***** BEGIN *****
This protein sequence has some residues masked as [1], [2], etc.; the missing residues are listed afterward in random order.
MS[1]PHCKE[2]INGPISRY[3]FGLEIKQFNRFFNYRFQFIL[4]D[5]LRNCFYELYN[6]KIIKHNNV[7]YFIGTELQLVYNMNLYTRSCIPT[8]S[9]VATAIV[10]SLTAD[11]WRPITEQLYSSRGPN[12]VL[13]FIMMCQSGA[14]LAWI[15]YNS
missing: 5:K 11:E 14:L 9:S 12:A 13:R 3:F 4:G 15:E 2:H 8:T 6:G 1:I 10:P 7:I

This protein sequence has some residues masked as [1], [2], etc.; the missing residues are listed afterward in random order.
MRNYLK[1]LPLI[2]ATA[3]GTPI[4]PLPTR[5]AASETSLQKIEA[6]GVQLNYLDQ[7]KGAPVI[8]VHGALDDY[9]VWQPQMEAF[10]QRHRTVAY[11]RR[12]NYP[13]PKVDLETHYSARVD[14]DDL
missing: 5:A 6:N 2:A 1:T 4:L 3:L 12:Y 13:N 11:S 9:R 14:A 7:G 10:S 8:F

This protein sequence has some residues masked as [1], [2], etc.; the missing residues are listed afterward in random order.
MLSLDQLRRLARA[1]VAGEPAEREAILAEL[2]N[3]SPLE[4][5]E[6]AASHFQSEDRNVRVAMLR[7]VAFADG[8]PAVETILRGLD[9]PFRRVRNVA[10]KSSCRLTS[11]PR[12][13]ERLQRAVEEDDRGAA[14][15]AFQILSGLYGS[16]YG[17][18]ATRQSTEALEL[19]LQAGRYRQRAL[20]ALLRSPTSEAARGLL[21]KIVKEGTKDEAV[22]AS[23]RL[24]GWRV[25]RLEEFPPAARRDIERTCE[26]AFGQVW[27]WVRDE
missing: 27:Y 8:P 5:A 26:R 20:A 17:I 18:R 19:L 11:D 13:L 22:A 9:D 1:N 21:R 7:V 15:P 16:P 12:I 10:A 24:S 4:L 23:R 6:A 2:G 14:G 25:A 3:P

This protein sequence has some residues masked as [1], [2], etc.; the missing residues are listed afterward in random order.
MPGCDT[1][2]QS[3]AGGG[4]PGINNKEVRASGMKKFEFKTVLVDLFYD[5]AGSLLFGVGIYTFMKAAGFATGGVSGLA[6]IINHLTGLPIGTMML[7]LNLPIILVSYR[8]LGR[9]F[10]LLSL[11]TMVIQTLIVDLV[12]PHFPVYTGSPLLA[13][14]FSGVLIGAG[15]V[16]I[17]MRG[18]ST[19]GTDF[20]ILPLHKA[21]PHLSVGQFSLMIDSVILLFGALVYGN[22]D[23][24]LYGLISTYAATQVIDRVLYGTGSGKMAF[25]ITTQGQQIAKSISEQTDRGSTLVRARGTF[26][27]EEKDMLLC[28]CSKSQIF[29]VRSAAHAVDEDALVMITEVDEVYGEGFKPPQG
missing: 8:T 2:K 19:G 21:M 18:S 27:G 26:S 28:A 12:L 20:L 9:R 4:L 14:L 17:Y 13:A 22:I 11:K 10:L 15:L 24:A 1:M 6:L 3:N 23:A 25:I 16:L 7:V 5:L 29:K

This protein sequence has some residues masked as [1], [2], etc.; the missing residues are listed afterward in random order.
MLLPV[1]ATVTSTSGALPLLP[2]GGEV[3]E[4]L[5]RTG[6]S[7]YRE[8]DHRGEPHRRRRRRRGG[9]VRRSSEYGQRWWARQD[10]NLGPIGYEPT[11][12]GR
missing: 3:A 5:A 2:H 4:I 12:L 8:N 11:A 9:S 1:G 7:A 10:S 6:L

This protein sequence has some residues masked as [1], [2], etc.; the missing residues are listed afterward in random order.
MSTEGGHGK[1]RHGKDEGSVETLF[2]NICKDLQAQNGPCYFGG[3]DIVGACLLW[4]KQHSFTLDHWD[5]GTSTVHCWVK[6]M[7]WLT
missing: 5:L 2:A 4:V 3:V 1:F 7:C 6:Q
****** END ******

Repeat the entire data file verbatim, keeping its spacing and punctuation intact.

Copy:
This protein sequence has some residues masked as [1], [2], etc.; the missing residues are listed afterward in random order.
MS[1]PHCKE[2]INGPISRY[3]FGLEIKQFNRFFNYRFQFIL[4]D[5]LRNCFYELYN[6]KIIKHNNV[7]YFIGTELQLVYNMNLYTRSCIPT[8]S[9]VATAIV[10]SLTAD[11]WRPITEQLYSSRGPN[12]VL[13]FIMMCQSGA[14]LAWI[15]YNS
missing: 5:K 11:E 14:L 9:S 12:A 13:R 3:F 4:G 15:E 2:H 8:T 6:G 1:I 10:P 7:I

This protein sequence has some residues masked as [1], [2], etc.; the missing residues are listed afterward in random order.
MRNYLK[1]LPLI[2]ATA[3]GTPI[4]PLPTR[5]AASETSLQKIEA[6]GVQLNYLDQ[7]KGAPVI[8]VHGALDDY[9]VWQPQMEAF[10]QRHRTVAY[11]RR[12]NYP[13]PKVDLETHYSARVD[14]DDL
missing: 5:A 6:N 2:A 1:T 4:L 3:L 12:Y 13:N 11:S 9:R 14:A 7:G 10:S 8:F

This protein sequence has some residues masked as [1], [2], etc.; the missing residues are listed afterward in random order.
MLSLDQLRRLARA[1]VAGEPAEREAILAEL[2]N[3]SPLE[4][5]E[6]AASHFQSEDRNVRVAMLR[7]VAFADG[8]PAVETILRGLD[9]PFRRVRNVA[10]KSSCRLTS[11]PR[12][13]ERLQRAVEEDDRGAA[14][15]AFQILSGLYGS[16]YG[17][18]ATRQSTEALEL[19]LQAGRYRQRAL[20]ALLRSPTSEAARGLL[21]KIVKEGTKDEAV[22]AS[23]RL[24]GWRV[25]RLEEFPPAARRDIERTCE[26]AFGQVW[27]WVRDE
missing: 27:Y 8:P 5:A 26:R 20:A 17:I 18:R 19:L 11:D 13:L 22:A 9:D 1:N 21:R 7:V 15:P 16:P 12:I 10:A 24:S 4:L 23:R 6:A 2:G 14:G 25:A 3:P

This protein sequence has some residues masked as [1], [2], etc.; the missing residues are listed afterward in random order.
MPGCDT[1][2]QS[3]AGGG[4]PGINNKEVRASGMKKFEFKTVLVDLFYD[5]AGSLLFGVGIYTFMKAAGFATGGVSGLA[6]IINHLTGLPIGTMML[7]LNLPIILVSYR[8]LGR[9]F[10]LLSL[11]TMVIQTLIVDLV[12]PHFPVYTGSPLLA[13][14]FSGVLIGAG[15]V[16]I[17]MRG[18]ST[19]GTDF[20]ILPLHKA[21]PHLSVGQFSLMIDSVILLFGALVYGN[22]D[23][24]LYGLISTYAATQVIDRVLYGTGSGKMAF[25]ITTQGQQIAKSISEQTDRGSTLVRARGTF[26][27]EEKDMLLC[28]CSKSQIF[29]VRSAAHAVDEDALVMITEVDEVYGEGFKPPQG
missing: 8:T 2:K 19:G 21:M 18:S 27:G 26:S 28:A 12:L 20:L 9:R 4:L 14:L 17:Y 13:A 22:I 11:K 10:L 15:L 24:A 1:M 6:L 3:N 23:A 25:I 16:L 7:V 5:L 29:K

This protein sequence has some residues masked as [1], [2], etc.; the missing residues are listed afterward in random order.
MLLPV[1]ATVTSTSGALPLLP[2]GGEV[3]E[4]L[5]RTG[6]S[7]YRE[8]DHRGEPHRRRRRRRGG[9]VRRSSEYGQRWWARQD[10]NLGPIGYEPT[11][12]GR
missing: 3:A 5:A 2:H 4:I 12:L 8:N 11:A 9:S 1:G 7:A 10:S 6:L

This protein sequence has some residues masked as [1], [2], etc.; the missing residues are listed afterward in random order.
MSTEGGHGK[1]RHGKDEGSVETLF[2]NICKDLQAQNGPCYFGG[3]DIVGACLLW[4]KQHSFTLDHWD[5]GTSTVHCWVK[6]M[7]WLT
missing: 5:L 2:A 4:V 3:V 1:F 7:C 6:Q